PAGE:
Acute Orbital Cellulitis

In the second retrospective analysis, a group led by pediatrician Maria Anna Leszczynska, MD, of Johns Hopkins All Children’s Hospital in Baltimore, analyzed a retrospective PHIS cohort of 5,645 children younger than 18 years with a primary diagnosis of orbital cellulitis treated at 51 hospitals from January 2007 to December 2018.

Of these, 1,347 (24%) received steroids, but, contrary to earlier reports, the data showed no reduction in length of stay associated with these drugs after adjustment for age, meningitis, abscess, or vision issues (ebeta, 1.01; 95% CI, 0.97-1.06). Corticosteroid exposure was, however, associated with operative episodes after 2 days’ hospitalization (OR, 2.05; 95% CI, 1.29-3.27) and 30-day readmission (OR, 2.40; 95% CI, 1.52-3.78).

“Among children hospitalized for orbital cellulitis, we did not observe the reduction in LOS [length of stay] for patients prescribed systemic corticosteroids as described previously in the literature,” the authors wrote.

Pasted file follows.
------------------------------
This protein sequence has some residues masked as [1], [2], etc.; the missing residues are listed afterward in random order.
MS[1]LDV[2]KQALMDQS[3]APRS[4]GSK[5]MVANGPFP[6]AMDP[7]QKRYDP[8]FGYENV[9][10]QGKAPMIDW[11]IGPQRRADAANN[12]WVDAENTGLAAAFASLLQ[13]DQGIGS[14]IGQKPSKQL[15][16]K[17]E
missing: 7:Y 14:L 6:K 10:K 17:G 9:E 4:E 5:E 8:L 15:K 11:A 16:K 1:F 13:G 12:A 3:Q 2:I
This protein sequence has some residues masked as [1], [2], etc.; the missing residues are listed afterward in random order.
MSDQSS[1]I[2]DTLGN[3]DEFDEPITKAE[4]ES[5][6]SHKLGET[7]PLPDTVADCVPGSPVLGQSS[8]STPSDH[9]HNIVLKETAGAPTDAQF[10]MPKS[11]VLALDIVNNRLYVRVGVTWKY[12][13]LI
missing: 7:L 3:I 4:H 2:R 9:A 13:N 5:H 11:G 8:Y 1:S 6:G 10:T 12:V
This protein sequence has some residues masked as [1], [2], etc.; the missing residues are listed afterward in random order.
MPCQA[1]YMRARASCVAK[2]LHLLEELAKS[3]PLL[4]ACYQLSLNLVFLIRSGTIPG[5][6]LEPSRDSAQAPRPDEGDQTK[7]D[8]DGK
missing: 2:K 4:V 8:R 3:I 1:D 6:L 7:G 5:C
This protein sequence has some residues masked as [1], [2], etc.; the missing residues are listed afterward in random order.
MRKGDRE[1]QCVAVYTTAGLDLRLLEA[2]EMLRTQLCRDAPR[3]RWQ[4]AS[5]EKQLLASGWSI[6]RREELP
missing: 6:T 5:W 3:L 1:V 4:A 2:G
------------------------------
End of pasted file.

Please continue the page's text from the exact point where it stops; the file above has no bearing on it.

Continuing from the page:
In terms of surgical procedures, 52.0% of corticosteroid recipients versus 14.0% of nonrecipients underwent surgery (P < .001), and more were hospitalized in the pediatric ICU (4.4% vs 2.6%; P < .001).

According to the editorialists: “Both observations suggest that children who received steroids may have been a sicker group of patients.”

Wald and Eickhoff pointed out that the effect of steroids is ultimately unclear because of the retrospective study’s inherent potential for bias because of unobserved confounders. Were steroids prescribed more often when children were perceived to be sicker with more severe disease, or did these medications cause worse outcomes?

The authors agreed that the study could not determine causality. “Although we used all available markers of disease severity, there does not exist a validated disease severity clinical score for pediatric orbital cellulitis,” they wrote.